I remembered loving this book the first time I read it, but that was years ago, when I was younger and more inclined to read YA love stories, so when I picked it back up to reread for this challenge I wasn’t sure that it would hold up in my slightly more cynical mind. There are things I didn’t notice or perhaps didn’t remember before, but for the most part the book is still good.
The story follows Annabel Greene, a model and one time popular girl who, after an incident she refuses to talk about, loses her best friend and resident mean girl Sophie and is branded an outcast. This situation could not have come at a worse time for her, or her family. Her older sister Whitney is battling an eating disorder and her oldest sister Kristen has quit modeling, an activity that pulled their mother from the throes of an all consuming grief. It’s the fear of her mother returning t her grief stricken state that prevents Annabel from telling her family about the indecent or the fact that she also doesn’t want to model anymore. It’s during this time when Annabel is dealing with her isolation and reevaluating all the choices she’s made to get to this point, that she meets (really meets) Owen Armstrong. Owen is burly, and known as the meanest guy in school. Annabel had heard all sorts of rumors about Owen, but she learns as they build a friendship that he’s not what everyone thinks.Owen is obsessed with music and thinks anyone who doesn’t listen like he does isn’t enlightened. Most importantly, Owen never lies. He even tells Annabel that he believes her not saying what she really feels is a form of lying as well, the worst form because it’s lying to yourself. As you may have guessed, Owen helps Annabel become more honest and they soon grow to like each other as more than just friends. In the end we learn what the incident was and Annabel finally tells her family and, to her surprise, her mother does not fall apart. The family stays strong and comes together and supports her in her time of need. And of course, Annabel and Owen end up a couple because, come on, it’s a YA novel.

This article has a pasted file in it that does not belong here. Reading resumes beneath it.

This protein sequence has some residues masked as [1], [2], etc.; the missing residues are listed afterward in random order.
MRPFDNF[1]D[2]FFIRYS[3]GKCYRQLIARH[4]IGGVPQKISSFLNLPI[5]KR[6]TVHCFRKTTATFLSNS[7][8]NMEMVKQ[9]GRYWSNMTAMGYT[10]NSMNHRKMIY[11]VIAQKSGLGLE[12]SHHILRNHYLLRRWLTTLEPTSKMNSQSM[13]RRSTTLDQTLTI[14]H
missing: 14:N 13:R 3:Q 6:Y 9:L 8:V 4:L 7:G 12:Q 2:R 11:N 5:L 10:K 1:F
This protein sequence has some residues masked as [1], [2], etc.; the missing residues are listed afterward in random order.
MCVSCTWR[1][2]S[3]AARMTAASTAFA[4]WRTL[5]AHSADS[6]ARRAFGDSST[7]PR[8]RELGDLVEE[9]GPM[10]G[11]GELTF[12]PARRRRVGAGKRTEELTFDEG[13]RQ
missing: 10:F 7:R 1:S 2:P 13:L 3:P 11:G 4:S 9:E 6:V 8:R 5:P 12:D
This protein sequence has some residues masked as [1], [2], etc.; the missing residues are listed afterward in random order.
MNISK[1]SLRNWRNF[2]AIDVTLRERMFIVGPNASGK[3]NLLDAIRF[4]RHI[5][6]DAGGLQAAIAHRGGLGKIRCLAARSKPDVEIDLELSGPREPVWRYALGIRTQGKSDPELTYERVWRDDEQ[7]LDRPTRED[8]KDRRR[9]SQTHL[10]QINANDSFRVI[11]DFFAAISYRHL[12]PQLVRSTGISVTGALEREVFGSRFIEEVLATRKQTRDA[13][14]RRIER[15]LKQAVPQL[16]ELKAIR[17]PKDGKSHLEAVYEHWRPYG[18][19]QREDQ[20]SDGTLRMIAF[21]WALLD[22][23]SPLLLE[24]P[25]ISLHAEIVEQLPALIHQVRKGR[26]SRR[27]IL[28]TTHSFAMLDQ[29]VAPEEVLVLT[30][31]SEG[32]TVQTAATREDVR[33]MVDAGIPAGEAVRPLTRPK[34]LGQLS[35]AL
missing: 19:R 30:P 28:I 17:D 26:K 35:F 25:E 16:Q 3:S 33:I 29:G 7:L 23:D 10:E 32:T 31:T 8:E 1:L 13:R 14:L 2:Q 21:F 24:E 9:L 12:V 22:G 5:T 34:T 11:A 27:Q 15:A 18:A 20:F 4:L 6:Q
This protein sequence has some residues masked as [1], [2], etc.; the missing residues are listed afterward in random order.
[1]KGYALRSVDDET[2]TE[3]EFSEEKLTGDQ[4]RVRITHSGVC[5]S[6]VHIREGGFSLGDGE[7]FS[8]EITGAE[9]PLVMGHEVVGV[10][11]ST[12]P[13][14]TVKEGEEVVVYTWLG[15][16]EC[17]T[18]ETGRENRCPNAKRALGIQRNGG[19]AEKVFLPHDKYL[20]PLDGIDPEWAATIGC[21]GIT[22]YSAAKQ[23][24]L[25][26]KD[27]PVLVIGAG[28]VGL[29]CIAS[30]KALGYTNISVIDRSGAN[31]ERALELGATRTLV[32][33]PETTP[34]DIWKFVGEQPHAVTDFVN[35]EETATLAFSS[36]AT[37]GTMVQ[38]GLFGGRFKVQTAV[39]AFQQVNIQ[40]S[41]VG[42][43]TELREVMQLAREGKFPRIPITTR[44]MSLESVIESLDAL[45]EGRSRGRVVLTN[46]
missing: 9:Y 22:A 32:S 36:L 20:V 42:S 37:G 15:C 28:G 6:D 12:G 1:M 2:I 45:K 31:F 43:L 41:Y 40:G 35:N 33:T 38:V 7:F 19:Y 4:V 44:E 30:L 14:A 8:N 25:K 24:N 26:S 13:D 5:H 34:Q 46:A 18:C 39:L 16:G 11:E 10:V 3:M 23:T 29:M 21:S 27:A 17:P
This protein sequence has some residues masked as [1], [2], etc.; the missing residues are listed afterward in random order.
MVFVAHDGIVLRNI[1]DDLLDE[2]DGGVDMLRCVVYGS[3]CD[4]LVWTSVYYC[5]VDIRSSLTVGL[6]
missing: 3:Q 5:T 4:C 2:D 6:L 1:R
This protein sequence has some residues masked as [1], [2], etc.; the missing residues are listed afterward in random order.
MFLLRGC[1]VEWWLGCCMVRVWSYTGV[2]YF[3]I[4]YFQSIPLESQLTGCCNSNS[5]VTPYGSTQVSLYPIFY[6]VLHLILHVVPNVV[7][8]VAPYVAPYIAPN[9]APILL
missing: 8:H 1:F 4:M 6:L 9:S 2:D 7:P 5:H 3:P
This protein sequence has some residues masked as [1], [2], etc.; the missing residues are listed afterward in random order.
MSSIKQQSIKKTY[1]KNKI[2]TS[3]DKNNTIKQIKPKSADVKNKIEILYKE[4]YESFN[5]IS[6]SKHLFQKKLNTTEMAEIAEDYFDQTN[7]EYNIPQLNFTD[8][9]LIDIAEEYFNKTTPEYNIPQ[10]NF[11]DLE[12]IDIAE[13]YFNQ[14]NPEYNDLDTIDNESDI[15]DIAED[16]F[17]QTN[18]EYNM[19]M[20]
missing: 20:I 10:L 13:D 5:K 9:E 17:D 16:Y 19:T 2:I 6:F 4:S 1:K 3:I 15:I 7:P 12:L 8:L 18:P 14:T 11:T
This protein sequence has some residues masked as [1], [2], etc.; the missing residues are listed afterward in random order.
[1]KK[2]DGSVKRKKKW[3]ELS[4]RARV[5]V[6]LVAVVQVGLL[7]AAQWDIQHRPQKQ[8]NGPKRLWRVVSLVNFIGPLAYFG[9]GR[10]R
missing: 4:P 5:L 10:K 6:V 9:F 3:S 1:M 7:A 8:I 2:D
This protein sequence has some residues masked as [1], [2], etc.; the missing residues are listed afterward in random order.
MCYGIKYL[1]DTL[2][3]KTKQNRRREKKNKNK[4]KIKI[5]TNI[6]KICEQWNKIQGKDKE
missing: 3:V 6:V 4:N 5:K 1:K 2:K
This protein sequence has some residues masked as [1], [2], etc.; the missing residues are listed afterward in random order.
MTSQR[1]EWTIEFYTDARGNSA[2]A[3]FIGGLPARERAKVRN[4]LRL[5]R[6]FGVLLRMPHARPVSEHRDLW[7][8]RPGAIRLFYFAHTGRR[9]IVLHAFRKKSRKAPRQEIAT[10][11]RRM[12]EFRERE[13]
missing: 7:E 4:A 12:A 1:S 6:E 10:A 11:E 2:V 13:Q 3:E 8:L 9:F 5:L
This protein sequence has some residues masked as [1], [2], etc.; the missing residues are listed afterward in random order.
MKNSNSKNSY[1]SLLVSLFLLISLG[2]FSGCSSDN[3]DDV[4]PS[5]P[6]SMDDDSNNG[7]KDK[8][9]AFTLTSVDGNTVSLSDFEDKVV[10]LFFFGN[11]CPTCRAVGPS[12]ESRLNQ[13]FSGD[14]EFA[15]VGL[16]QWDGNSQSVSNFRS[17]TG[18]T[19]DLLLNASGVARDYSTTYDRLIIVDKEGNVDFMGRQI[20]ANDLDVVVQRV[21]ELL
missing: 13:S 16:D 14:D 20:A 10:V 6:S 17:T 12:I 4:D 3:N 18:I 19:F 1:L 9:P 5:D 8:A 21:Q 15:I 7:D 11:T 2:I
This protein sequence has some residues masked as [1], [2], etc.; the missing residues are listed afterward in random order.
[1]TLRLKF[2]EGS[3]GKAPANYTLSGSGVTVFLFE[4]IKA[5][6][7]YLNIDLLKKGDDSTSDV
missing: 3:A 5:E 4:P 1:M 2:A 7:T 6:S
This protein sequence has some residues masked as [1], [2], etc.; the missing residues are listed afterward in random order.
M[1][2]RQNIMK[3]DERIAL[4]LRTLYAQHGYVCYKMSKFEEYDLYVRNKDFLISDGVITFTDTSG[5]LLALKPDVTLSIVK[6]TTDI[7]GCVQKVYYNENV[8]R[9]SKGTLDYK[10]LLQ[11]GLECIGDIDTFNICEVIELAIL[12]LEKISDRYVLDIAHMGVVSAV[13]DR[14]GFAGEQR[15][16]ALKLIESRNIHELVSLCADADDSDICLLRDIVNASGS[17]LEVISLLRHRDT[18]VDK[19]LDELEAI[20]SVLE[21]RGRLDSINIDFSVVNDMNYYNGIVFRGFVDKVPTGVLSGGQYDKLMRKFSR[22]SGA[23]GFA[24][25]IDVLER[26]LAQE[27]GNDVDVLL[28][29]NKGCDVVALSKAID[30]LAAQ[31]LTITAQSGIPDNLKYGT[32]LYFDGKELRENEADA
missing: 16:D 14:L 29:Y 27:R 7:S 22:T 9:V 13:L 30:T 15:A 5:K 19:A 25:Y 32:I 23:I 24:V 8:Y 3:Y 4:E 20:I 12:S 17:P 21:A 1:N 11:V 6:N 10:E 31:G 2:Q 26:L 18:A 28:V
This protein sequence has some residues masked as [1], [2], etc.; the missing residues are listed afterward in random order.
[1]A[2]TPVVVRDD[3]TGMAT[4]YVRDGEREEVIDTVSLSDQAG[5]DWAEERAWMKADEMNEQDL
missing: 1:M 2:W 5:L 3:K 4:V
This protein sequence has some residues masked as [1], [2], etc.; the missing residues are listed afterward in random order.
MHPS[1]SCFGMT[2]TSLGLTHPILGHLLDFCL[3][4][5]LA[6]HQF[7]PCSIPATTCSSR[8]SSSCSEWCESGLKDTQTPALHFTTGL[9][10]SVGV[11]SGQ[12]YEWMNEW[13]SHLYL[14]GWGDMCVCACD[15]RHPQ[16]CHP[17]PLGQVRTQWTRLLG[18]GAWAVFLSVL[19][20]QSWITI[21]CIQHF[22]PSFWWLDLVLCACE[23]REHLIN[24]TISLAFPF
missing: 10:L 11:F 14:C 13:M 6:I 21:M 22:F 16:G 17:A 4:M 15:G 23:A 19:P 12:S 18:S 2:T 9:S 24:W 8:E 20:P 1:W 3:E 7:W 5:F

I won’t lie, as I get older I realize that Sarah Dessen uses the same template for every story. With that in mind, reading all of her stories back to back is a terrible idea, though I remember enjoying the few I read and she does this thing where we get a glimpse of main characters from previous stories in the next one which is nice and something other authors I’ve read haven’t done. It was sort of a great reminder that life was going on for the other characters as well. I’ll also tell you that this story plays out almost in two parts. Annabel has a lot of flashbacks and they flow so seamlessly sometimes you forget you’re in a flashback until someone brings Annabel back to the present and you have to scramble to remember what was happening before the flashback started. For me, these only helped to place you in the mindset of Annabel even better, but there were times I was annoyed by how disoriented I was trying to catch up with where we were in the present. So by two parts I mean we get to see the moments that explain how Annabel got to the current point in her life and the present where things are unfolding even as we read the flashbacks. The story, in and of itself, is surprisingly poignant and holds a very important message. In the end, the message of this book is an important one, and the final note is hopeful which is important given all the issues touched on in this story. My final note is, the flashbacks might throw you off and the overall relationship plays out in a slightly clique way, but for the message and issues touched on makes this worth a read.